Popular protests in Iraq's southern Shia heartland that have seen demonstrators push back against Iran's outsized influence in their country signal the collapse of Iran's strategy to present itself as a backer of Iraqi Shias, experts said.
Iran has long sought to consolidate its influence in Iraq by establishing loyalist militias and expanding influence over the Shia religious authority in Najaf.
Despite these efforts, Iran's influence remains marginal and tenuous, Iraqi Centre for Strategic Studies advisor Ghazi Faisal Hussain told Diyaruna.
Iraqi Shias have a strong Arab identity, he said, along with close ties to Najaf.
These ties "are deeply entrenched, despite Iran's continuous efforts and that of its agents to impose the doctrine of Wilayat al-Faqih (Guardianship of the Jurist) at any cost on Shias, not only in Iraq but in the region and the world", he said.
Wilayat al-Faqih calls for allegiance to Iranian Supreme Leader Ali Khamenei.
The Iranian regime "actively promotes a false image that all Shias support Iran or pay allegiance to Khamenei, while in fact only certain individuals and groups have adopted the Iranian agenda", Hussain said.
The religious authority in Najaf stands firmly against Wilayat al-Faqih, and the seminary embraces moderation and loyalty to the homeland, Hussain said.
This approach is translated through "the wise positions" taken by Iraq's top Shia cleric, Grand Ayatollah Ali al-Sistani, he said.
During the popular protests in Iraq, for example, al-Sistani condemned attacks on Iraqi protestors and "supported the Iraqi people's legitimate demands for their rights", he said.
Al-Sistani's "patriotic and rational rhetoric, that was well received by Iraqis of all sects, had a calming effect and helped prevent the country from sliding into chaos, which is what Iran wants", Hussain said.
"These positions underscore the fundamental difference between the religious authority in Najaf and the religious establishment in [Qom] whose ideology and actions are met with caution by Iraqis and Iranians," he said.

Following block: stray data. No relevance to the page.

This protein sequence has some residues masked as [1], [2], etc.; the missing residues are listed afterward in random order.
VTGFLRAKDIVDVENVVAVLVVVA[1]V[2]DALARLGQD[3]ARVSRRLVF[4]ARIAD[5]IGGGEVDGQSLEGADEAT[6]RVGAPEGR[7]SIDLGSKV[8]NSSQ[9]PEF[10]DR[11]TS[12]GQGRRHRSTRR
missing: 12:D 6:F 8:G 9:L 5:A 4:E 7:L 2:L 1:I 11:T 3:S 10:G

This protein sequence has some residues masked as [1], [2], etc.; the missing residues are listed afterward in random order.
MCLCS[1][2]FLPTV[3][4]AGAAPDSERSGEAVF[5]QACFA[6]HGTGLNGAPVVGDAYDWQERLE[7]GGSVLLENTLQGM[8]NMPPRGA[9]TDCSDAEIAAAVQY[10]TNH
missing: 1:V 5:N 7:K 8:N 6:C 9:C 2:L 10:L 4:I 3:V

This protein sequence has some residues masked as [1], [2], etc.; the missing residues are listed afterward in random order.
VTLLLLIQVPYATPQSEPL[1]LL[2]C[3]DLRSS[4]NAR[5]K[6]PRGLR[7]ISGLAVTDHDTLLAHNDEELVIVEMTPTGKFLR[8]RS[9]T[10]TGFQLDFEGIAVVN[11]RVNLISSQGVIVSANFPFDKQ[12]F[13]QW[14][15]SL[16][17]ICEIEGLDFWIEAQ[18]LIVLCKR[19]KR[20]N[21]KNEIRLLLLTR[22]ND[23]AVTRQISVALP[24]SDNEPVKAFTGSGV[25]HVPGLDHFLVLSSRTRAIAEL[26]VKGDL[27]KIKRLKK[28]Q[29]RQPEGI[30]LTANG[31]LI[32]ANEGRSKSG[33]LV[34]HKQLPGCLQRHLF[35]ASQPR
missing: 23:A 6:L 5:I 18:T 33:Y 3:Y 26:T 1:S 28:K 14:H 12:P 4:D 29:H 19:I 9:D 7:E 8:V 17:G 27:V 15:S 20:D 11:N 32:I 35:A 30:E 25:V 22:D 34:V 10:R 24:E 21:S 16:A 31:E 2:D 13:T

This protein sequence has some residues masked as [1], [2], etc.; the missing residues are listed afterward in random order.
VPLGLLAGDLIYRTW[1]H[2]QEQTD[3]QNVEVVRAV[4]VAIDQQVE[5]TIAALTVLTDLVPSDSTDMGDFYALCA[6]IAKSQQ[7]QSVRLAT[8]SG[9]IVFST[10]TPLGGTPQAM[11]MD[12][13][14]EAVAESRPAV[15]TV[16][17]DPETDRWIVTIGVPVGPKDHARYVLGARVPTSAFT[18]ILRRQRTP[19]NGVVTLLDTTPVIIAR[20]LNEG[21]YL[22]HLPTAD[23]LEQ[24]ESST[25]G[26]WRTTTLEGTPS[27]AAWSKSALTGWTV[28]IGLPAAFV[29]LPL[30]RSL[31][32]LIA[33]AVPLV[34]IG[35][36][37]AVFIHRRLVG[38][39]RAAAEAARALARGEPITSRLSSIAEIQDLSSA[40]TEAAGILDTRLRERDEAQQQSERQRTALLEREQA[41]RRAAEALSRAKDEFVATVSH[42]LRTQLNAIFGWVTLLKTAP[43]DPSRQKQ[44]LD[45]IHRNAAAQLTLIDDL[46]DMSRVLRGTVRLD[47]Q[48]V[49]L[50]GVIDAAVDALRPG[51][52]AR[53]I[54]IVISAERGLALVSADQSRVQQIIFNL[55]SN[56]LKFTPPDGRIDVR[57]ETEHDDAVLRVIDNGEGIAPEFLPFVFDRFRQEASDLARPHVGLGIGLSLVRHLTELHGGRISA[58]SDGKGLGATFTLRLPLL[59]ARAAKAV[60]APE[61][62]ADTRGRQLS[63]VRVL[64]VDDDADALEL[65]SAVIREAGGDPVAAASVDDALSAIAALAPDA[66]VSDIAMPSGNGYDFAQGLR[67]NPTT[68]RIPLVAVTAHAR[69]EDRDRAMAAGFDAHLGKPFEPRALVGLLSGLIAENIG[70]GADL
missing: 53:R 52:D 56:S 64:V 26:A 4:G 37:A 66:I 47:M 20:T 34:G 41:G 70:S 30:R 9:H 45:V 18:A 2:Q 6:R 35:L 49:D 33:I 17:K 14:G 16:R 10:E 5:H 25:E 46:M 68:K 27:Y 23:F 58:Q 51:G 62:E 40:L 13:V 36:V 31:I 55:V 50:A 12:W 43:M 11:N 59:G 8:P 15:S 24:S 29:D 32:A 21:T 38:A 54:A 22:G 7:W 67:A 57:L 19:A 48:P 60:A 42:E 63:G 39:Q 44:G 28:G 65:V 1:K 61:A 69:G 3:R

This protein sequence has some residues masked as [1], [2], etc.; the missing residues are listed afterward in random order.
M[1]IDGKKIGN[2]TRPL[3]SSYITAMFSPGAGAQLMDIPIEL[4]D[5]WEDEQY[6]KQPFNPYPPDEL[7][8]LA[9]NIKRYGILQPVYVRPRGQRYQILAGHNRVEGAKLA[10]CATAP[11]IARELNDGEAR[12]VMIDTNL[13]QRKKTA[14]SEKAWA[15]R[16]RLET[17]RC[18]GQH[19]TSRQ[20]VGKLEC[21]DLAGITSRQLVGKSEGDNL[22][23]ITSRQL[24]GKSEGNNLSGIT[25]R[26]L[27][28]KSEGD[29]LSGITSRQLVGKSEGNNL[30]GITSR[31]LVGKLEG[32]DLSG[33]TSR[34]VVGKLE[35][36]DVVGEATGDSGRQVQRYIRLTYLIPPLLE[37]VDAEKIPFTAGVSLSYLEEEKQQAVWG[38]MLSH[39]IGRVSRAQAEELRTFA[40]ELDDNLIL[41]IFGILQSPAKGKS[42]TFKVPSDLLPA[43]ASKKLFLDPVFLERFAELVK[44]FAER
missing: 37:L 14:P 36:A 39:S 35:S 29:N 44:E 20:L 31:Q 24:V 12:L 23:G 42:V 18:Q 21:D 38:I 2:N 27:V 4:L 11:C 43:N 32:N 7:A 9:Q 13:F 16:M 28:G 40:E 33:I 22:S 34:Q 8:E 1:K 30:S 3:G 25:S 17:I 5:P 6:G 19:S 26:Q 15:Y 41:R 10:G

Iran's waning influence
Iran's influence in Iraq's Shia-majority cities "has been significantly weakened", according to researcher Ghaith al-Tamimi, a former cleric at the Najaf seminary.
"People no longer believe in Iran's lies," he told Diyaruna, and cannot be fooled by the slogans the Iranian regime uses to defend its actions and ideology.
"Iraqi Shias are now the fiercest opponents of Iran's agenda, which has been exposed as an opportunistic attempt to submerge their national identity and strip them of their culture, history and sense of identity," al-Tamimi said.
The Iranian regime seeks to isolate Iraqi Shias from the region and international community "in an attempt to take over their resources and wealth", he said.
The popular protests sent a clear message of condemnation to the IRGC "and the support it provides to the militias that cater to Iran's interests and are directly responsible for repression and poverty", al-Tamimi said.
Iran has lost its ability to gain the support and trust of Iraqi Shias, as well as those in Lebanon, Syria and elsewhere, he said, as a result of its "interference and harmful policies that bring nothing but disasters and crises to the region".
Iraqis reject IRGC activities
Iraqis of all stripes renounce the IRGC's activities and those of its affiliated militias, former Iraqi MP Mithal al-Alousi told Diyaruna.
Iran-backed militias constitute a "global terrorist threat" because of their crimes and violations of international law that undermine regional stability and foment sectarianism, he said.
The destructive actions of the IRGC "has made it public enemy number one in Iraq, as it provides lethal weapons to Iraqi militias and helps them expand their influence and corruption in an effort to protect Iran's influence", he said.
As part of its support to these militias, the IRGC over the past two years has provided them with assistance and expertise to build an "integrated electronic system" in southern Baghdad's Jurf al-Sakhr, al-Alousi said.
This enables the militias to intercept communications from Iraqi institutions and spy on Iraqi officials, as well as foreign missions and embassies, he said, which is "a serious violation of the country's sovereignty and foreign relations".